Table 2 Radiative decay rates and as well as the ionic and non-ionic partitions of and .

So far, we have argued the usefulness of our chemical partition in terms of averages across complexes, which helped us understand some global aspects of the luminescence phenomenon.

We now turn to examine the usefulness of the chemical partition per complex. The conjecture, eq. (36), indicates that in order to obtain a more luminescent complex, of the type Eu(β-diketonate)3(L)2, one should synthesize complexes of the type Eu(β-diketonate)3(L,L′). However, the conjecture does not provide a hint of which pair combination of non-ionic ligands L,L′ one must choose to obtain the mixed non-ionic ligand complex of maximum . Actually, this is by no means trivial as exemplified by the case of Eu(DBM)3(L)2. Which pair of non-ionic ligands L,L′ will lead to the complex Eu(DBM)3(L,L′) with the largest ? If one naively decides to choose in terms of of Table 1, by picking the non-ionic ligands of the two complexes with the highest values of : Eu(DBM)3(DBSO)2 and Eu(DBM)3(PTSO)2, one would synthesize complex Eu(DBM)3(DBSO,PTSO) and would be left with the mixed non-ionic DBM ternary complex with the smallest . On the other hand, for the case of TTA ternary complexes, such a choice would lead to the correct complex, that is, to Eu(TTA)3(DBSO,TPPO). Clearly, choosing mixed non-ionic ligand combinations from of repeating non-ionic ligand complexes is not correct, as extraneous factors seem to be playing a role in the different ligands synergy, factors that, as will be shown below, the chemical partition seems to unveil.

Since what one needs to choose is one pair of non-ionic ligands which will lead to the mixed ligand complex with the highest value of , one must therefore simply look, instead, at the non-ionic ligand term in the corresponding repeating ligand complexes in Table 1. Thus, for the before mentioned case of DBM ternary complexes, one would choose the two non-ionic ligands L and L′, whose corresponding repeating non-ionic ligand complexes display the largest values of : Eu(DBM)3(TPPO)2 and Eu(DBM)3(DBSO)2, respectively, 102 s−1 and 59 s−1, leading to complex Eu(DBM)3(DBSO,TPPO). Indeed, this complex has the largest of 652 s−1. Furthermore, one can use the same reasoning to arrive at the DBM ternary complex with the next larger , where two possibilities exist: Eu(DBM)3(PTSO,TPPO) and Eu(DBM)3(DBSO,PTSO). The corresponding pair of largest that are left are 102 s−1 for Eu(DBM)3(TPPO)2 and 29 s−1 for Eu(DBM)3(PTSO)2, leading to complex Eu(DBM)3(PTSO,TPPO), which, indeed, is the next best complex, with an of 572 s−1. Finally, the last one left is complex Eu(DBM)3(DBSO,PTSO), with an of 540 s−1.

Undoubtedly, for the case of ternary complexes of DBM, usage of the chemical partition allowed us to perfectly order, in an a priori way, the pair combinations of non-ionic ligands in terms of their, a single outcome out of six possibilities.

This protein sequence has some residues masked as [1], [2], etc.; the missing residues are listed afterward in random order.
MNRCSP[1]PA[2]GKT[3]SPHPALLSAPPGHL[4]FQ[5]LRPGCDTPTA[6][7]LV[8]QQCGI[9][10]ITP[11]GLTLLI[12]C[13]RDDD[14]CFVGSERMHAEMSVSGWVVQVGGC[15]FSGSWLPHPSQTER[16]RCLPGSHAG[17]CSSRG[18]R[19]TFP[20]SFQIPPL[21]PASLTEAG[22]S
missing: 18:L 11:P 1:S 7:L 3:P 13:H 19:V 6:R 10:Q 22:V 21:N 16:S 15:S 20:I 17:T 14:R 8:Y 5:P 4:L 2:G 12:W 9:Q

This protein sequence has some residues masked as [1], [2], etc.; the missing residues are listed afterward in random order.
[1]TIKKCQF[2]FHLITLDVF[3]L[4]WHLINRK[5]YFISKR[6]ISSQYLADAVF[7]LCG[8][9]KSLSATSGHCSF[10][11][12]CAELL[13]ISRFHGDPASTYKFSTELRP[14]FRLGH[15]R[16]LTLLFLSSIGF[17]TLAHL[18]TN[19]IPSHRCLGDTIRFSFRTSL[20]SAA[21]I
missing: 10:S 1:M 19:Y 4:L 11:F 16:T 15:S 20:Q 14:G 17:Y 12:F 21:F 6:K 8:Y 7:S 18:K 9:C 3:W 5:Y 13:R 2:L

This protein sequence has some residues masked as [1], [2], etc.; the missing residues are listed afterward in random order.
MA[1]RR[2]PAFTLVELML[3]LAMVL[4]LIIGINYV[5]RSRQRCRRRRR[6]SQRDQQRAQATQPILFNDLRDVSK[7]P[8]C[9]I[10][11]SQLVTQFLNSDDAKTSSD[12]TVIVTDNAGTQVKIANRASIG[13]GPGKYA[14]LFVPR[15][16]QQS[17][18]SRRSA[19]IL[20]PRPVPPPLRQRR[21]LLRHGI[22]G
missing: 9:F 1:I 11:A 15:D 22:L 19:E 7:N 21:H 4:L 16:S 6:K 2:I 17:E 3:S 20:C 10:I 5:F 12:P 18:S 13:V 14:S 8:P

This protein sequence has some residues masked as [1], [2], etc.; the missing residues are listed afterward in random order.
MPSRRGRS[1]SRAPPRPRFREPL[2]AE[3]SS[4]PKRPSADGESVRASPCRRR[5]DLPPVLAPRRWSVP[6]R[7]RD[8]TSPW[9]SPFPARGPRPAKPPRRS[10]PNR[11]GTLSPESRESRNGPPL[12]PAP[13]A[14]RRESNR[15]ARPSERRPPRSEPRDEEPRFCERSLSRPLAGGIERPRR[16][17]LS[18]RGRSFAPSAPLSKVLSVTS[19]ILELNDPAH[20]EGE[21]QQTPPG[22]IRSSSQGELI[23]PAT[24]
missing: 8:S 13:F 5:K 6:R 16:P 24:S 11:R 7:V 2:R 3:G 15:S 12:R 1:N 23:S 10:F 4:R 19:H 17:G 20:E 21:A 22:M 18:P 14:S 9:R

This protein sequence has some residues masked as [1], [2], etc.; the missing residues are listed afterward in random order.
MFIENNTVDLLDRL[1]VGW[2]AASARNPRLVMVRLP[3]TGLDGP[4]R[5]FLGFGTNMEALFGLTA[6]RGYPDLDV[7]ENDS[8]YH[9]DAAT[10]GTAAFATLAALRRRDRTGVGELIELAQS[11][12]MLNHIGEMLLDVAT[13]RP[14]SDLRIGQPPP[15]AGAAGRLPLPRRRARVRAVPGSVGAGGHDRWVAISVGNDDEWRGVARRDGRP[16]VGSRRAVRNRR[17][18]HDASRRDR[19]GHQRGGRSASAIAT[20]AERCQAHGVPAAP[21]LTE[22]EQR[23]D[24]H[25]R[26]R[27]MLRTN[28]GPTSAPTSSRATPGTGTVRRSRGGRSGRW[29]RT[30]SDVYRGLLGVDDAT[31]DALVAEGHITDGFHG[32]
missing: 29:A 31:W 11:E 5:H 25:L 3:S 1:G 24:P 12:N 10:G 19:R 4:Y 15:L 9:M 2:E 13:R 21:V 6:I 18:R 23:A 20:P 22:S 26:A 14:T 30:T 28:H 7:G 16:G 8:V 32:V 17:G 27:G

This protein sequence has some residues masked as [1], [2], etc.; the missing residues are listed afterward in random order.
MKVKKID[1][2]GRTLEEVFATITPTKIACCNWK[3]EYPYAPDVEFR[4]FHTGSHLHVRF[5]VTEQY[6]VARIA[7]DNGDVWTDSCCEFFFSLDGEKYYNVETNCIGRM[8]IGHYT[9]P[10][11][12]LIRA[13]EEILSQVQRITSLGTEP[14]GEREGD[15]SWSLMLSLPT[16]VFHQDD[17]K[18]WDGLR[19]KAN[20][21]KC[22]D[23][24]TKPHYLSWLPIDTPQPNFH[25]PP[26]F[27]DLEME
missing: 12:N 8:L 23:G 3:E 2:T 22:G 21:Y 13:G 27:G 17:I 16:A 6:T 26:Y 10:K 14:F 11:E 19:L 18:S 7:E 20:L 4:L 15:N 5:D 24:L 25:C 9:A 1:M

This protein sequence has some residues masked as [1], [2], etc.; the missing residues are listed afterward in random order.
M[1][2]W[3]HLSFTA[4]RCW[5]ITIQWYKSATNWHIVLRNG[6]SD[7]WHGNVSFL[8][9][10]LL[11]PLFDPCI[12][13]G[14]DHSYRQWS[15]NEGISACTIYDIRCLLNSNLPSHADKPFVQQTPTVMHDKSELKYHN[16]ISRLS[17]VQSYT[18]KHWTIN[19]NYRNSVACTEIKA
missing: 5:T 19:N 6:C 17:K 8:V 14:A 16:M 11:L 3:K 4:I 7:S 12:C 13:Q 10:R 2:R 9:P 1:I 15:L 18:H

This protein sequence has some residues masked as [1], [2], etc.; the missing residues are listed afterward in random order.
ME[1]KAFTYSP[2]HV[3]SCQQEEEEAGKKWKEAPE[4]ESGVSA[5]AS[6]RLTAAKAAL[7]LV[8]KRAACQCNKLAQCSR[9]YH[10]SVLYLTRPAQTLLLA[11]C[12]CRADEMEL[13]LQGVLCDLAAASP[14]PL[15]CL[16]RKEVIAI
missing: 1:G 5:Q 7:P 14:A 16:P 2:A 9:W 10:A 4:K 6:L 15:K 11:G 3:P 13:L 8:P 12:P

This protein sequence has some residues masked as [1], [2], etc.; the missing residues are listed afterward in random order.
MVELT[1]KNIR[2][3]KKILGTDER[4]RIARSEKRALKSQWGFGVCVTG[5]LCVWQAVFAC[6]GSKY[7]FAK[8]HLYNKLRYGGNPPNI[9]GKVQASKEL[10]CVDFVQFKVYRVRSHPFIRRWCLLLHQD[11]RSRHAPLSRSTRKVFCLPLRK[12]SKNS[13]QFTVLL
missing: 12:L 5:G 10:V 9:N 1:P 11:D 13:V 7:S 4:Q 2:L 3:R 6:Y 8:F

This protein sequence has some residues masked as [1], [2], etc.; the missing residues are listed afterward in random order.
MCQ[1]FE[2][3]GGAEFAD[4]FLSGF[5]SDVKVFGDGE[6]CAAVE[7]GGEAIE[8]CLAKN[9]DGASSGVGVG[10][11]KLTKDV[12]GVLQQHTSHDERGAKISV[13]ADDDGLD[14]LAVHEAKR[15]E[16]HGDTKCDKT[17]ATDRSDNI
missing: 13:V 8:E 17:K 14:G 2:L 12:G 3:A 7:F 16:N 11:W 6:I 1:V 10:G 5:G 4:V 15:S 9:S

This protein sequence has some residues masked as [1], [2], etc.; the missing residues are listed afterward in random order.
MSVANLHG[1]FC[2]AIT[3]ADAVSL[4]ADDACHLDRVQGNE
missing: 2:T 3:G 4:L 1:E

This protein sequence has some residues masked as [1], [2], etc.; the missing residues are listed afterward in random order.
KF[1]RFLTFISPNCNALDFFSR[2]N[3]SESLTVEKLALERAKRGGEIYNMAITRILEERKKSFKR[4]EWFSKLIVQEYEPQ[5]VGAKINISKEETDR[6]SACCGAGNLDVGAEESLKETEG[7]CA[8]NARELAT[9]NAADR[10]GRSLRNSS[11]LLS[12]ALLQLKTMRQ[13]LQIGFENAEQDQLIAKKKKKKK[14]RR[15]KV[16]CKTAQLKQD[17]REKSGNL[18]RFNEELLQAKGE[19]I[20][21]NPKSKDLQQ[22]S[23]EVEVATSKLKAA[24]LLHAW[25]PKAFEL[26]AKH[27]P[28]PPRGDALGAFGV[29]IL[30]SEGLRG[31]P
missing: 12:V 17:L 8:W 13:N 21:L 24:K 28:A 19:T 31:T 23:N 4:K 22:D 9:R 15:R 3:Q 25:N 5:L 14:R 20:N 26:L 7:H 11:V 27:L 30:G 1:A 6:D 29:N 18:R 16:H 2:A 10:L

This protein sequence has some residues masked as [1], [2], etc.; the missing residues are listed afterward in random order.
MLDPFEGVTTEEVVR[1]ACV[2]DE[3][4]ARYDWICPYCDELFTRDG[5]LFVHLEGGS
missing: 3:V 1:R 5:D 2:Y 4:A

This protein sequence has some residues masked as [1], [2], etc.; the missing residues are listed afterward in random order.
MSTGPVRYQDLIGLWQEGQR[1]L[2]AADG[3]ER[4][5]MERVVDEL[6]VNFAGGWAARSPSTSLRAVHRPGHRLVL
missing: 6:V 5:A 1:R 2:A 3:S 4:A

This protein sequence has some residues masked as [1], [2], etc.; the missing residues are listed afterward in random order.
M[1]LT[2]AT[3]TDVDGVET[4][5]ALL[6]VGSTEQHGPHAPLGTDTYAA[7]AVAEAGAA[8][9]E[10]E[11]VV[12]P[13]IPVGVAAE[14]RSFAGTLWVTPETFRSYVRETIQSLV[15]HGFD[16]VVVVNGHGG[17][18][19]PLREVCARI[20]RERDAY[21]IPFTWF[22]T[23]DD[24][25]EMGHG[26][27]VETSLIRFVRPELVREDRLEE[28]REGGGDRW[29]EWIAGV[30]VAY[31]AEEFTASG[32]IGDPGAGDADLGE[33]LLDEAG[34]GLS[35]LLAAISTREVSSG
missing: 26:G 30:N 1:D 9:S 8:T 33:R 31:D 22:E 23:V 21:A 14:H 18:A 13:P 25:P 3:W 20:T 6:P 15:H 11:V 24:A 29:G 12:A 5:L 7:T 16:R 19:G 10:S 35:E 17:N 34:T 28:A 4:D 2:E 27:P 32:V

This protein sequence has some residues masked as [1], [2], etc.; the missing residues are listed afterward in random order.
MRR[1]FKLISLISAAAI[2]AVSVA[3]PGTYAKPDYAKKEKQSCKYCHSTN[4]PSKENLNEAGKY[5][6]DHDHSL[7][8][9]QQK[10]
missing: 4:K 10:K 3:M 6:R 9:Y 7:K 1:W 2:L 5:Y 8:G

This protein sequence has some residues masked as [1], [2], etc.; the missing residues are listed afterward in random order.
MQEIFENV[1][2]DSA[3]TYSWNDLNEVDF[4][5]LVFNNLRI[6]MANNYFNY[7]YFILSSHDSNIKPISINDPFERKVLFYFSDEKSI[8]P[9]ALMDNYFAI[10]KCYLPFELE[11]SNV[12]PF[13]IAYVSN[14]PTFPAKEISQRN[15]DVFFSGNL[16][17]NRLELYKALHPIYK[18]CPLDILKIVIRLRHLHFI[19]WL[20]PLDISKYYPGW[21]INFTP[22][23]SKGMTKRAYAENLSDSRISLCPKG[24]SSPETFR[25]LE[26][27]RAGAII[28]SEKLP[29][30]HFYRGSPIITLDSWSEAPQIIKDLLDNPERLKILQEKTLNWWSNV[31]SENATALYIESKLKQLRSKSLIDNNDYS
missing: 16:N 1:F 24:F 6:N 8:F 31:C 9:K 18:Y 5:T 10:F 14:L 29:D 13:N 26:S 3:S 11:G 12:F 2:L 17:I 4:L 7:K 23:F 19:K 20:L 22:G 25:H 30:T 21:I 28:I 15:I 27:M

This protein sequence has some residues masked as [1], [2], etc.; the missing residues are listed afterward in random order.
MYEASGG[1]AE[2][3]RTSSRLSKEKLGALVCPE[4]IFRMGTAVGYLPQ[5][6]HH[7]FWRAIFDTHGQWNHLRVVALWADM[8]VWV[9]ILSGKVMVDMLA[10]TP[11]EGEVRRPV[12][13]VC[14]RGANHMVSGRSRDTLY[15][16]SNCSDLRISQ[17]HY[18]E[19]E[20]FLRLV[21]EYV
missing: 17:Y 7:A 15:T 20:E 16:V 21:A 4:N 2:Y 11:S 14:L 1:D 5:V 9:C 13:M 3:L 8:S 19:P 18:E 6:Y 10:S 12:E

Let us now apply the same strategy to the other ternary complexes of TTA and BTFA. The overall situation is present in pictorial format in Fig. 2, which shows that choosing non-ionic ligands by their terms in non-ionic repeating ligand complexes also perfectly orders all mixed non-ionic ligand complexes in terms of their values for the remaining cases of TTA and BTFA ternary complexes.

Figure 2
figure 2

Choice (represented by the arrows) of pairs of non-ionic ligands (in parenthesis) from the values (in red) of of the repeating non-ionic ligand complexes (inside the rectangles), perfectly orders all mixed non-ionic ligand complexes in terms of their values (in blue).

Overall, the chemical partition predicted, in an a priori manner, a single joint outcome out of 216 possibilities, which, if it were by chance, would have a probability of only 0.46% of occurrence.


For the first time, a molecular global property related to luminescence, the radiative decay rate of europium complexes, is partitioned into ligand contributions. Such a novel approach gives rise to possible chemical interpretations of the effect of each ligand and their interactions on the luminescence phenomenon, allowing for the design of cutting edge compounds with enhanced brightness upon ultra-violet illumination.

As a demonstration of an application made only possible with the chemical partition, we address the case of repeating non-ionic ligand ternary complexes of europium(III) with DBM, TTA and BTFA. We show that the chemical partition allows us to perfectly order, in an a priori way, the non-obvious pair combinations of non-ionic ligands that led to mixed-ligand compounds with larger values of Arad.

Our new chemical partition has been implemented in the LUMPAC software, which is freely available12.

Additional Information

How to cite this article: Lima, N. B. D. et al. Chemical Partition of the Radiative Decay Rate of Luminescence of Europium Complexes. Sci. Rep. 6, 21204; doi: 10.1038/srep21204 (2016).